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Adobe Lightroom is an essential tool for any photographer. Whether you are a professional or amateur, Lightroom can make your workflow faster and more efficient. But there are also a whole host of editing tools available. Some of which you may not even know existed. So here are 6 great lightroom tricks that you probably didn’t know about.
Cropping your photos can sometimes mean the difference between a good photo and a great one. You can access the Lightroom crop tool by pressing R on your keyboard in the Develop module. Perhaps you already knew that, but what you may not have known is that when your cropping tool is open, you can change the overlay that shows on your image.
By pressing “O,” you will be able to get a whole host of different overlays on the image to help you crop effectively. Everything from the “Rule of Thirds” to the “Fibonacci Rule” can be accessed to help turn an okay photo into a great one.
Sometimes when you are editing a photo, it is easy to get distracted by all of the side panels and options available. A great way to really see your photo is by looking at it in the “Lights Out” mode. By pressing the “L” key once on your keyboard, everything dims except your image. Pressing it one more time, you will see just the image on a black background without the distracting side panels. Press it a third time to make the side panels re-appear.
Another useful trick, especially when working on smaller screens such as laptops, is to view your image at full screen. Because of the screen size, naturally the actual photo you are working on looks pretty small on a laptop screen.
To get a better view hit “F” on your keyboard and you’ll get to see the image as big as possible on the screen.
To come out of full-screen mode press Esc on your keyboard.
One of the key elements of taking a photo or post-processing it is to ensure that your highlights and shadows are not overexposed or underexposed to the point where there is no detail in those areas. This is a term that is known as clipping.
It can be difficult to judge by eye if any areas of your photo suffer from this. Thankfully, Lightroom’s clever tool can make it much easier to see where this occurs.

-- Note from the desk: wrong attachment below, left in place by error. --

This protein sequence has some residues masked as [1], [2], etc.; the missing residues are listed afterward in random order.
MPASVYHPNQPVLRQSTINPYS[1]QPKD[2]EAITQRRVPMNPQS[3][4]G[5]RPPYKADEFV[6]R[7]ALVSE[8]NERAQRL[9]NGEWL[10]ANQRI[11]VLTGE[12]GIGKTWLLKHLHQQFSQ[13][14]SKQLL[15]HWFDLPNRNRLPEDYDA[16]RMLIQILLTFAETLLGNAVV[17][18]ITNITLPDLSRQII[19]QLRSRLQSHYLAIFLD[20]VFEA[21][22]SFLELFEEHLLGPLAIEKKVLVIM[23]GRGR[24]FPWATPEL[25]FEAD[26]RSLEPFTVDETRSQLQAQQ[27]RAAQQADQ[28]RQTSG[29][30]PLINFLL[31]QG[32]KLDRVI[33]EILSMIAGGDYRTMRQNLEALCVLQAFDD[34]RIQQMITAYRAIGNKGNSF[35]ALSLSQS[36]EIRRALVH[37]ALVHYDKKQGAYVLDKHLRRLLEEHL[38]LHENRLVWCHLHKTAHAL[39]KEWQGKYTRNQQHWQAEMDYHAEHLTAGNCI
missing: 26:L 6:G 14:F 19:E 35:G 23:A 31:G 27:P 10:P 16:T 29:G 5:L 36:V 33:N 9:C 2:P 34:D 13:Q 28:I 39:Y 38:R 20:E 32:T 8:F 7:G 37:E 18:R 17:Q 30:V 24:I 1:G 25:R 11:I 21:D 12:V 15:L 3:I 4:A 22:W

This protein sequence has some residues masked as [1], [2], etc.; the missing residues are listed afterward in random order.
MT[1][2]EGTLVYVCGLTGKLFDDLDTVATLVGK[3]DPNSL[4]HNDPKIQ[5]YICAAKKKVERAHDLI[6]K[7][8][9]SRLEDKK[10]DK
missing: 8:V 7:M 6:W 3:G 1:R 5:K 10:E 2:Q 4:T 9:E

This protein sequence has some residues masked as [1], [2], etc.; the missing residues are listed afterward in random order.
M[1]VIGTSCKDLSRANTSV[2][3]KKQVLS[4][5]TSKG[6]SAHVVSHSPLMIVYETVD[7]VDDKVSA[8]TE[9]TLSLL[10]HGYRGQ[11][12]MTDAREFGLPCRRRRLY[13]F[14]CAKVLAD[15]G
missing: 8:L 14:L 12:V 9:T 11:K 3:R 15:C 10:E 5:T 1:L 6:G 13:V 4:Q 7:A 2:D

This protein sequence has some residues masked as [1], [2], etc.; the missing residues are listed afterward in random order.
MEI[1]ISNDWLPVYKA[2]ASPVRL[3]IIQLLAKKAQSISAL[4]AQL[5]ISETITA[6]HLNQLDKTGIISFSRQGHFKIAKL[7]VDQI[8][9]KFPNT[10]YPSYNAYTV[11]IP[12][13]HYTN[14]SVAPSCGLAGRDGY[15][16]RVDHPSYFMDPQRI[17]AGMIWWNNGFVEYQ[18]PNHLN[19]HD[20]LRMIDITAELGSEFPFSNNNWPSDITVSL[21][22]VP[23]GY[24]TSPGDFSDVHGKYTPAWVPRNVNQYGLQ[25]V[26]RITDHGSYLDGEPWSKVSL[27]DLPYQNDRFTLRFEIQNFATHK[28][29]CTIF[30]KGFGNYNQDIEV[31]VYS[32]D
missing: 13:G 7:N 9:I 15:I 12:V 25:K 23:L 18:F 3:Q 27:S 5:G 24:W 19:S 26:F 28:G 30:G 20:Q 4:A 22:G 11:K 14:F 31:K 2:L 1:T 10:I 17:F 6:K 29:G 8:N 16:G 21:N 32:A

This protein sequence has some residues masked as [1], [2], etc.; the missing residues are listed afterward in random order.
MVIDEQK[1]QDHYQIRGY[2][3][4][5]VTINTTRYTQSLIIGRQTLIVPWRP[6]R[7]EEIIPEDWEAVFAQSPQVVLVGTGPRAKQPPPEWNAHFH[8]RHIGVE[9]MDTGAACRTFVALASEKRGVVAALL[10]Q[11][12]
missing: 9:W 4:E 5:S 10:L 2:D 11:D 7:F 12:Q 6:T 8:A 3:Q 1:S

Click the little triangles on the corners of your histogram, and if there are clipped areas in your photo, they will show in red for highlights and blue for shadows. You can then tweak the different sliders to correct these issues. You can also access the clipping highlights by pressing “J” whilst in the Develop module.
I have over 100,000 photos in my collection. They are for a variety of assignments and clients, and they need organizing in a way that makes it easy for me to access them. One of the most useful aspects of Lightroom is being able to organize and flag your photos effectively. The three easy ways to organize your photos are 1) flagging them (i.e., putting a flag on the ones you want to), 2) adding 1 to 5 stars, 3) color-coding them in red, yellow, green, blue and purple.
You can access these by using the following shortcuts:
How you use these ultimately depends on your workflow. However, for example, you may decide to utilize the colors like a traffic light system (i.e., Green for the ones that you love, yellow for the okay ones and red for rejects). Alternatively, you may simply star the ones you really like with 5 stars. The choice is yours.
Often whenever you are at a location, you will take multiple photos. Sometimes you may even take a set of photos from the same scene. When it comes to editing them, it wouldn’t be very efficient to edit each one individually as the light and conditions won’t change much in a few seconds. Lightroom has a couple of great options to help.
Whilst in the Develop module, if you click on the “Previous” button (at the bottom of the right-hand panel), Lightroom pastes the same settings as the last image you were on to the selected image.
If you select multiple images on the film strip in the Develop module, you’ll notice that the “Previous” button changes to “Sync.” Press this and whichever image is selected will be used as a basis to paste the adjustment from to all images you’ve selected.
Once you have clicked on “Sync,” you’ll get a pop up where you can select which settings you want to add. This is a great option when, for example, you shot a scene in burst mode where all the conditions are similar from one photo to the next. You can always make further adjustments to a photo if needed.
These are just some of the simple yet effective editing tools that you may not have known about in Lightroom. There is so much more Lightroom can do. If you learn how to use it, it will become an invaluable software in your workflow.
Don’t forget to let us know your great Lightroom tricks below.